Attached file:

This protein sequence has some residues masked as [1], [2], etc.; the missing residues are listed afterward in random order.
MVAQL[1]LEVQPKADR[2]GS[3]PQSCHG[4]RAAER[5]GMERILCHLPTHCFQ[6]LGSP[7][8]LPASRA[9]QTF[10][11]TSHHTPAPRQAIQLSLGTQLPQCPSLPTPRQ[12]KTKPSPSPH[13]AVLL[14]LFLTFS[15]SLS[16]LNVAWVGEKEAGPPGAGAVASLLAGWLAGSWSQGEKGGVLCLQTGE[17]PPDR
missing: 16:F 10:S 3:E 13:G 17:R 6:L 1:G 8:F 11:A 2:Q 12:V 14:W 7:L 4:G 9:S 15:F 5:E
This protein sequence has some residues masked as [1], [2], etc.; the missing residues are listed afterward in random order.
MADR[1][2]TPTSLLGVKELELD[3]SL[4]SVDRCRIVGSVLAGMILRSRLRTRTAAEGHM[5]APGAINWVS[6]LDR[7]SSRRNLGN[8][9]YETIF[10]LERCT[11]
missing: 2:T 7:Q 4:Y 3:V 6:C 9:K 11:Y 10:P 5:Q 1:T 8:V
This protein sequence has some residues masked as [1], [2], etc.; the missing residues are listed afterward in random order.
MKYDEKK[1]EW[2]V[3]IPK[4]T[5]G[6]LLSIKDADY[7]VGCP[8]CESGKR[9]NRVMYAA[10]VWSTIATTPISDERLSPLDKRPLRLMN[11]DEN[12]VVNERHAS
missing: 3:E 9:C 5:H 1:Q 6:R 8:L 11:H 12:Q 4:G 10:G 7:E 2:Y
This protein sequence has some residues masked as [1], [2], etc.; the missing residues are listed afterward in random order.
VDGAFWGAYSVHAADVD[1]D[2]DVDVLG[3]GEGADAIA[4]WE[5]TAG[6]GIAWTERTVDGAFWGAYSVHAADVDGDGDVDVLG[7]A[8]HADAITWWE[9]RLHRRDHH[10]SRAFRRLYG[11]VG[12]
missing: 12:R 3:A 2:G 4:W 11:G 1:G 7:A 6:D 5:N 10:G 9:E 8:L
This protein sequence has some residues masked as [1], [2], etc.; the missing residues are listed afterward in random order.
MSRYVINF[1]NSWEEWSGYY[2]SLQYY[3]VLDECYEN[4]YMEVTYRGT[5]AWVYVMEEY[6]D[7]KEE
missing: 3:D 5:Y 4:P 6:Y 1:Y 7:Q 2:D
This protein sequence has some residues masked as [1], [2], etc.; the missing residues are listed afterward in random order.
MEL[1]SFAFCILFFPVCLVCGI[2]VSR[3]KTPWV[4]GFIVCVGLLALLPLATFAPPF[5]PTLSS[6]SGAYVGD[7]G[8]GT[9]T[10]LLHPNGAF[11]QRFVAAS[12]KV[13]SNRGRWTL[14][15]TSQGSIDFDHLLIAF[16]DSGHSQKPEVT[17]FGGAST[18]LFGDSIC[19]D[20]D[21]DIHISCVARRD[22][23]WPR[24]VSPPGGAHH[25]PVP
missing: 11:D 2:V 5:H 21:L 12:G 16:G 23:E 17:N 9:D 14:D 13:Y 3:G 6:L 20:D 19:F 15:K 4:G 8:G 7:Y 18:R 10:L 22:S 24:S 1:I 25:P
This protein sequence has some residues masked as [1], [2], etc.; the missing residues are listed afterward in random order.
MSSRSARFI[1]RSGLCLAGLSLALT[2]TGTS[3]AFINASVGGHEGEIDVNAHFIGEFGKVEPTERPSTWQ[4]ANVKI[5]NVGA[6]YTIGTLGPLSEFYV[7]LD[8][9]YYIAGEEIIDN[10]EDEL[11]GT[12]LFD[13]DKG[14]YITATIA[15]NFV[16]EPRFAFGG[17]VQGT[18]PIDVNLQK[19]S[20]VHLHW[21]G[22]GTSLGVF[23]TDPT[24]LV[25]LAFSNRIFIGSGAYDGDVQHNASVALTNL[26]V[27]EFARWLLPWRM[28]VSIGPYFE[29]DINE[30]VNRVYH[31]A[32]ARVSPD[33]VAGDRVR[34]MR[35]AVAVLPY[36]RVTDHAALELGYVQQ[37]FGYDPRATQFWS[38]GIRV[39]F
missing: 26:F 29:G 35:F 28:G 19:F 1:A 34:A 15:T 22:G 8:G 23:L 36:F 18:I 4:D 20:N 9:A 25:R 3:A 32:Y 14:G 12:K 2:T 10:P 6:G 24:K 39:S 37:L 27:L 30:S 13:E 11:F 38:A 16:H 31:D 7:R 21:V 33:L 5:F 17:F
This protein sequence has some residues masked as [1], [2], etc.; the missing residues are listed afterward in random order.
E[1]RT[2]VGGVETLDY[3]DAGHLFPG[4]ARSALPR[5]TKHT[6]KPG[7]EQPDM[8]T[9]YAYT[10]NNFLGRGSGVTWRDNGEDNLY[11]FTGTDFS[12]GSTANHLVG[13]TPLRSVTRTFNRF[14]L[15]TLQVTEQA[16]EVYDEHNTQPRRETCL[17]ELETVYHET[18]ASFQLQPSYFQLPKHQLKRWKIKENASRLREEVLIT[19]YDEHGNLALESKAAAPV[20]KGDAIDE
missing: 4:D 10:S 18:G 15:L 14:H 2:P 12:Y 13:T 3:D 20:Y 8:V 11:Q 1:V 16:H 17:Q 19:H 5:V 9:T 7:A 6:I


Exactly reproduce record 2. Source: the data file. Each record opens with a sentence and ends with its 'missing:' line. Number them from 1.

This protein sequence has some residues masked as [1], [2], etc.; the missing residues are listed afterward in random order.
MADR[1][2]TPTSLLGVKELELD[3]SL[4]SVDRCRIVGSVLAGMILRSRLRTRTAAEGHM[5]APGAINWVS[6]LDR[7]SSRRNLGN[8][9]YETIF[10]LERCT[11]
missing: 2:T 7:Q 4:Y 3:V 6:C 9:K 11:Y 10:P 5:Q 1:T 8:V